EASL 2016: Sofosbuvir/ Velpatasvir Cures 95% of HIV/HCV Coinfected People


A dual regimen of sofosbuvir plus velpatasvir was well-tolerated and highly effective against hepatitis C virus (HCV) genotypes 1 through 4 in HIV-positive people with chronic hepatitis C coinfection, according to results from the Phase 3 ASTRAL-5 trial presented at the 2016 EASL International Liver Congress last week in Barcelona.

The advent of direct-acting antiviral agents (DAAs) has enabled shorter, better tolerated, and much more effective hepatitis C treatment compared to interferon-based therapy. Studies have shown that HIV-positive people with HCV genotype 1 have a high likelihood of being cured with interferon-free DAA therapy, which is particularly beneficial because they experience more rapid liver disease progression.

Yet there is still room to optimize therapy for people with HCV genotypes other than 1. Genotype 3 is now considered the most difficult to treat, while genotypes 4, 5, and 6 do not have as much data. Ideally, combination DAA regimens will be pangenotypic -- or active against all genotypes -- meaning they could be prescribed without the need for genotype testing.

David Wyles from the University of California at San Diego presented findings from the ASTRAL-5 trial, evaluating a pangenotypic combination consisting of Gilead Sciences' HCV NS5B polymerase inhibitor sofosbuvir (marketed as Sovaldi) and the second-generation NS5A inhibitor velpatasvir (formerly GS-5816) for HIV/HCV coinfected patients.

The sofosbuvir/velpatasvir coformulation is currently under review by the U.S. Food and Drug Administration and European regulatory authorities. As reported at last year's AASLD Liver Meeting, the combination demonstrated high sustained response rates in the prior Phase 3 ASTRAL trials: ASTRAL for genotypes 1, 2, 4, 5, and 6; ASTRAL-2 for genotype 2; ASTRAL-3 for genotype 3; andASTRAL-4 forpatients with all genotypes had who decompensated liver disease.

The multicenter ASTRAL-5 trial enrolled 106 HIV-positive chronic hepatitis C patients in the U.S. with any HCV genotype. Most (86%) were men, 45% were black, and the mean age was 54 years. A majority (62%) had HCV genotype 1a, followed by 1b (11%), 2 (10%), 3 (11%), and 4 (5%); no one had genotypes 5 or 6, which are uncommon in the U.S. About a third had previously been treated for hepatitis C, the mean HCV RNA level was 6.3 log, and 18% had compensated cirrhosis.

With regard to HIV status, participants were on stable antiretroviral therapy (ART) with undetectable HIV viral load and a mean CD4 T-cell count of approximately 600 cells/mm3. They were taking a variety of ART regimens, most often including the HIV protease inhibitors atazanavir (Reyataz), darunavir (Prezista), or lopinavir/ritonavir (Kaletra) (47% on a PI); the integrase inhibitors raltegravir (Isentress) or elvitegravir (Vitekta) (34% taking this class); or the NNRTI rilpivirine (Edurant; 12%).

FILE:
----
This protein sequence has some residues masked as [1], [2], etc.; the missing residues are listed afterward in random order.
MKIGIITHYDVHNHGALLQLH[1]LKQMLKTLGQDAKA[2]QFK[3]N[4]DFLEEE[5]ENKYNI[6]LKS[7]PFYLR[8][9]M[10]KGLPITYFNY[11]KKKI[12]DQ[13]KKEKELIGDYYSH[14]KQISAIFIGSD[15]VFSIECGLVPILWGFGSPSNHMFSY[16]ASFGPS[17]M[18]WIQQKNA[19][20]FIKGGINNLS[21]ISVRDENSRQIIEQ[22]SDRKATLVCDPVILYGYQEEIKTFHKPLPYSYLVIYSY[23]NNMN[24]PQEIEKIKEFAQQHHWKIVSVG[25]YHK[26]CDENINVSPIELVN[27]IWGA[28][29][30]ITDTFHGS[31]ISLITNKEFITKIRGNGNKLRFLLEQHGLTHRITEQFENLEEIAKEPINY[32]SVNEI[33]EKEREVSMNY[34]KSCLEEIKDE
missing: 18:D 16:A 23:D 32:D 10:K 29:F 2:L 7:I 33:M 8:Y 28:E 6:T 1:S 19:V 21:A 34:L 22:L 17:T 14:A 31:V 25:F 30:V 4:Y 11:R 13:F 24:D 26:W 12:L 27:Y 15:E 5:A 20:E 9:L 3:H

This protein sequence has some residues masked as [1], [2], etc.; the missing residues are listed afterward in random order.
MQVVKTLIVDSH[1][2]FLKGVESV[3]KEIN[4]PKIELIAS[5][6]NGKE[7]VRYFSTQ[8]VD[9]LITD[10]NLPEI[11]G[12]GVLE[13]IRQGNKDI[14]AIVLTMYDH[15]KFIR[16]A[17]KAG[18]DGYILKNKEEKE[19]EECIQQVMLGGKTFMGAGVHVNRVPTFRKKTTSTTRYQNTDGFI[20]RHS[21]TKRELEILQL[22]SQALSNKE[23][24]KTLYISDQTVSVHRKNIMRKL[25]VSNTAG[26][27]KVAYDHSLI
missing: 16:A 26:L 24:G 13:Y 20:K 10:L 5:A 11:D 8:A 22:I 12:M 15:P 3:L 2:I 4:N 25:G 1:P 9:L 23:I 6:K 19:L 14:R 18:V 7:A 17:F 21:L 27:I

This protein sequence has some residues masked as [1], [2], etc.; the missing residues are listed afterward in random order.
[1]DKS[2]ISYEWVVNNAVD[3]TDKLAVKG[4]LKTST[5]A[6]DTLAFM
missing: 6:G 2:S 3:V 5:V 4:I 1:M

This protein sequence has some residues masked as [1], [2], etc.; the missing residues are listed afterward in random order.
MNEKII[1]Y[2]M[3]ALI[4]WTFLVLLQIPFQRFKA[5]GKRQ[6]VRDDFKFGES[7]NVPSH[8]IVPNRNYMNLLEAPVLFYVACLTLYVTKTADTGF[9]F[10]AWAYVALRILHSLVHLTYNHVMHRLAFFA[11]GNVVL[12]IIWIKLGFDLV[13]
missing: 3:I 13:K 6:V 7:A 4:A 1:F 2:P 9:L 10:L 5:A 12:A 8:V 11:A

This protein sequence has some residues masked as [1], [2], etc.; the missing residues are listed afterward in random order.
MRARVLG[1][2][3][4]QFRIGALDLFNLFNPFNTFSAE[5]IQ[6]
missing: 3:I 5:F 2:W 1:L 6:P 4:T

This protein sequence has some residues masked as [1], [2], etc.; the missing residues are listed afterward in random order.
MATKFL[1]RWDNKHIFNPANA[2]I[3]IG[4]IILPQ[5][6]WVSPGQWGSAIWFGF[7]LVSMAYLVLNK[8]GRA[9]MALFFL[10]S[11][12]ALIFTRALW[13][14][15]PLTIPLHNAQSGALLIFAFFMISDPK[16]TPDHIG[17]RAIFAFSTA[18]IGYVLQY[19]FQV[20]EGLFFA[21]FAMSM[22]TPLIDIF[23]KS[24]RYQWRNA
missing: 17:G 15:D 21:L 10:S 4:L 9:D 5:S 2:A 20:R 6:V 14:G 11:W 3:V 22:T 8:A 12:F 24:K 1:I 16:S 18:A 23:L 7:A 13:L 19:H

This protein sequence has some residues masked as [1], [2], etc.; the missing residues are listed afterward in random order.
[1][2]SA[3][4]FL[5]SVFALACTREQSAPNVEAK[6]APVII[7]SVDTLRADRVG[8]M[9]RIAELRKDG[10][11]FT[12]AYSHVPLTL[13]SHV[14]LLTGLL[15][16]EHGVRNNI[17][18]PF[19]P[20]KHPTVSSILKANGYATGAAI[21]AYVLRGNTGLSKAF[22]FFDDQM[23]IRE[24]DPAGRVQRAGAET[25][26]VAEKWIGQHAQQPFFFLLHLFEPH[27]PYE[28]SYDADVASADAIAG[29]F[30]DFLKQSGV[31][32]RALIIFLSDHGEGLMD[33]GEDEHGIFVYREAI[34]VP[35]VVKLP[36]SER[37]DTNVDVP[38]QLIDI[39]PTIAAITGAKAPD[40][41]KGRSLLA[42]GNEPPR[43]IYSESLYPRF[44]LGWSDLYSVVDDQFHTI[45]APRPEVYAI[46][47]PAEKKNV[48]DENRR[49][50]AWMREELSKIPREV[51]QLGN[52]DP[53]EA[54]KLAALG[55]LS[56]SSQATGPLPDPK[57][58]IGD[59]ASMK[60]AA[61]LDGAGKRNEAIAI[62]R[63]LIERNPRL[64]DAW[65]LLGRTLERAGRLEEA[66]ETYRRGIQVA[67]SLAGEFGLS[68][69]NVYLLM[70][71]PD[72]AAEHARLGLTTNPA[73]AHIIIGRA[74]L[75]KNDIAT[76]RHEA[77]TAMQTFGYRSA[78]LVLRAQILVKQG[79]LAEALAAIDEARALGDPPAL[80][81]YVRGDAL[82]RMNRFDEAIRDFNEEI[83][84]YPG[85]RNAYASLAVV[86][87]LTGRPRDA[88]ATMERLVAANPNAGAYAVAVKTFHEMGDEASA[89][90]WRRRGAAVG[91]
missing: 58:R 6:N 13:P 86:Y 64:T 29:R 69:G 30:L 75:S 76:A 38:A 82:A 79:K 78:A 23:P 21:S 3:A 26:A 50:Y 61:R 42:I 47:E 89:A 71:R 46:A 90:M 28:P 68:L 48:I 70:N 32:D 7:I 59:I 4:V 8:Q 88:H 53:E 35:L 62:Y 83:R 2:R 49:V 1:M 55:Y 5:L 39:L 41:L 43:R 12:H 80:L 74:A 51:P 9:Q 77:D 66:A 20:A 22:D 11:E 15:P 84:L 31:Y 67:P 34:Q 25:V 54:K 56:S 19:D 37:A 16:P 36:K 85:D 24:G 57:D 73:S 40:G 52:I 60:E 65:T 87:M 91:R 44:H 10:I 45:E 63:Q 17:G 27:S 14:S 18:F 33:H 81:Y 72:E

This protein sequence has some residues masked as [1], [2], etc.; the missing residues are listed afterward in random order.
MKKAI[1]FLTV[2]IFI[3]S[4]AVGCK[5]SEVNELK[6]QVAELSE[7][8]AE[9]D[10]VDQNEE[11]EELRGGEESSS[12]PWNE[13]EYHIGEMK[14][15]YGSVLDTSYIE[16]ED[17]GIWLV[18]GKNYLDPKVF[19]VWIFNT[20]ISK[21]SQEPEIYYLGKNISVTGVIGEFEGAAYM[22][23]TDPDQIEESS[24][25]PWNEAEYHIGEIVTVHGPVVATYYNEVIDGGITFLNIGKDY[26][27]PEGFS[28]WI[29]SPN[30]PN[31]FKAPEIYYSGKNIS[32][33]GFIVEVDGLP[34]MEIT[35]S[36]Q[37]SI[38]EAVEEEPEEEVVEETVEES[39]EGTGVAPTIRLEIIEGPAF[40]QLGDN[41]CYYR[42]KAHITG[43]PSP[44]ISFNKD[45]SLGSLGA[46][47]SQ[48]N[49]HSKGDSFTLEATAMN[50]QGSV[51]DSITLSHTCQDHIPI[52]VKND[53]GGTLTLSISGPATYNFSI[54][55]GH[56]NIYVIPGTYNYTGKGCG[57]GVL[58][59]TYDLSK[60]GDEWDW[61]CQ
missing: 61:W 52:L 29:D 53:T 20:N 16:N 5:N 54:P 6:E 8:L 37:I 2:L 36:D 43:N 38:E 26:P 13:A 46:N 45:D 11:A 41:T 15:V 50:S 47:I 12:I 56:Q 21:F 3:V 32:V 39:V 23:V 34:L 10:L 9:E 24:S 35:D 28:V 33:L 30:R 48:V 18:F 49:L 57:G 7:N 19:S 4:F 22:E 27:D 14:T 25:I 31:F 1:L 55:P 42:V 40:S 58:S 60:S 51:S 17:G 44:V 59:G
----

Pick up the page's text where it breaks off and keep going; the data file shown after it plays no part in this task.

NRTI backbones included tenofovir (Viread, or with emtricitabine in Truvada) in a boosted regimen (53%), tenofovir in an unboosted regimen (33%), or abacavir/lamivudine (Epzicom; 14%). This breakdown enabled researchers to see whether boosted tenofovir was associated with kidney toxicity when combined with the hepatitis C drugs.

All participants in this open-label study received 400 mg sofosbuvir plus 100 mg velpatasvir taken as a once-daily coformulation for 12 weeks. They were followed for 12 weeks after completing treatment to assess sustained virological response (SVR12), or continued undetectable HCV RNA.


  • The overall SVR12 rate was 95%, or 99 out of 104 participants (with 2 still undergoing post-treatment follow-up) -- similar to rates seen in studies of HIV-negative hepatitis C patients.
  • Non-responders included 2 relapsers, 1 loss to follow-up, and 1 withdrawal of consent.
  • Response rates ranged from 92% for genotypes 1b and 3 (reflecting a single drop-out in each arm), to 95% for genotype 1a (reflecting the 2 relapses and 1 drop-out), to 100% for genotypes 2 and 4.
  • SVR12 rates were similar regardless of the presence or absence of cirrhosis (100% and 94%, respectively).
  • Cure rates were also similar for hepatitis C treatment-naive and treatment-experienced patients (93% and 97%, respectively).
  • The 12% of participants with NS5A resistance-associated variants at baseline all achieved SVR12.
  • Sofosbuvir/velpatasvir was generally safe and well-tolerated.
  • There were 2 serious adverse events and 2 treatment discontinuations due to adverse events (1 of whom achieved SVR12).
  • The most frequently reported side effects were fatigue (25%) and headache (13%), and the most common laboratory abnormality was elevated bilirubin in people taking boosted atazanavir.
  • Creatinine clearance -- a marker of kidney function -- was lower among people taking boosted versus unboosted tenofovir, and lowest among people not taking tenofovir (who may have had existing kidney problems), but it remained relatively stable over time in all groups.
  • No one experienced HIV viral rebound while on hepatitis C treatment.

"Sofosbuvir/velpatasvir for 12 weeks provides a simple, safe, and highly effective treatment for patients coinfected with HIV-1 and HCV," the researchers concluded.

No one in this study stopped or changed their antiretrovirals due to kidney concerns, Wyles noted.



D Wyles, N Brau, S Kottilil, et al.
Sofosbuvir/velpatasvir fixed dose combination for 12 weeks in patients co-infected with HCV and HIV-1: the Phase 3 ASTRAL-5 study. EASL International Liver Congress 2016. Barcelona, April 13-17, 2016. Abstract PS104.